As far as affording the child in day-to-day living...right now we're all on tight purse strings. We cook at home a whole lot more than I would personally like (that darn dish fairy still hasn't shown up), but it's cheaper. I budget $80/week for groceries (including pull-ups, dog food, and cleaning supplies). If we eat out, we still only order one meal for the kids to share or have Mac eat off mine (since SB usually wants something Mac can't eat). I shop thrift and consignment stores, too. I can buy my kids Hilfiger clothes for $5 and WalMart clothes for $2. I would do this regardless because I'm cheap, but the extra child does not break the bank in terms of clothing. It's really not that much more expensive - especially if you already have children and especially if you can budget!

  • All adopted children have special needs.
Okay, this one might be true to an extent. It depends on your definition of special needs. In terms of adoption - non-white children are considered special needs. Asthma and allergies are considered special needs. Mac has allergies and we're pretty sure he's ADHD. But he's not a non-functioning child and I love him anyway (see above!).
Yes, some children are born addicted to drugs. Some have FASD (Fetal Alcohol Spectrum Disorder). Others have physical limitations and physical and mental delays. If you are willing and able to adopt a child with such needs - amen to you! There are many of those children who need families. If not, that's okay... you get to tell the agency what you are and are not willing to accept in terms of your child's needs.
For us - we said we would take mild to moderate known "special needs." And physical handicaps that could be corrected with surgery, therapy and time (things like cleft lip/palate and delays in crawling/walking/talking etc). Anything that popped up once the child was home was fine - like Mac's allergies. For DSS we filled out a questionnaire with at least 80 different things that we were willing or not willing to accept.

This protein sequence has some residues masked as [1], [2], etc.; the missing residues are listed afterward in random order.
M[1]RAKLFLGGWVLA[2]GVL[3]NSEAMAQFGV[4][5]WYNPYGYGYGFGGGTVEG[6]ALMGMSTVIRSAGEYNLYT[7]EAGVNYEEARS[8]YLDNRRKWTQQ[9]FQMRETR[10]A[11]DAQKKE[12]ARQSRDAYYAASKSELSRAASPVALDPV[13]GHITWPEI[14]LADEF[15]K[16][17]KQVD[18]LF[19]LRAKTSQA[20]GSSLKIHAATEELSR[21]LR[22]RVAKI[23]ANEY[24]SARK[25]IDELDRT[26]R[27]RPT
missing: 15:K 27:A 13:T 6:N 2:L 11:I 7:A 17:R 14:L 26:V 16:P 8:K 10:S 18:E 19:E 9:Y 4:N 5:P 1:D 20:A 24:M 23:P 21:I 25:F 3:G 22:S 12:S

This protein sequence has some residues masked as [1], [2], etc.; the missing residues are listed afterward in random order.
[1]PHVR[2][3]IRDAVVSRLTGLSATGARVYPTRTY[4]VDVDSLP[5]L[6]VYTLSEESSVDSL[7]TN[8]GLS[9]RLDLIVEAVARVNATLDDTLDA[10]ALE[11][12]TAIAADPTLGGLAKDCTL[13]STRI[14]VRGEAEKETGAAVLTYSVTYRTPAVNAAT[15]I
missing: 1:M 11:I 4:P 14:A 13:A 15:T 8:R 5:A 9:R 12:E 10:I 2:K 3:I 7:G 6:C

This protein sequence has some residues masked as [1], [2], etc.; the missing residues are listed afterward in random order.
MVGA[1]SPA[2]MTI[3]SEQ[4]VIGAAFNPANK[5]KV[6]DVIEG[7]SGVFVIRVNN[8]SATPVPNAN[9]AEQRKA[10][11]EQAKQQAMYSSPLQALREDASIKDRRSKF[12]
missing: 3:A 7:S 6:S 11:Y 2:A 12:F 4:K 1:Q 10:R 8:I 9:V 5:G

On our "NO" list was abusive to animals, fire-starters, downs syndrome and children who were sexually suggestive. All things that would have been a danger to us or to SB or could cause SB to have more responsibilities than she would need (like DS - there are, however, many families willing to take children with DS and I admire that!).
Our "YES" list included children who were the product of rape or incest, correctable/mild physical handicaps, speech delays and the like.

Well, those are three myths revealed. I feel like this is long enough right now, so I'll quit while I'm ahead. Do you have any questions about adoption? I am always willing to field questions. You can email me or leave a comment. I'll reveal the truth on more myths down the road!

1 comment:

Molly said...

We haven't adopted (yet! I'm hoping hubby is "there" again someday. :) ) but we were early in the process to adopt when our first daughter was born and we constantly hear, "That's how it happens with infertility, you just decide to adopt or adopt and then you get pregnant!" Sort of a combination adoption/infertility myth I guess... we're always careful to point out that no, we're actually the exception to the rule. MOST couple struggling with infertility do NOT suddenly get pregnant upon adopting.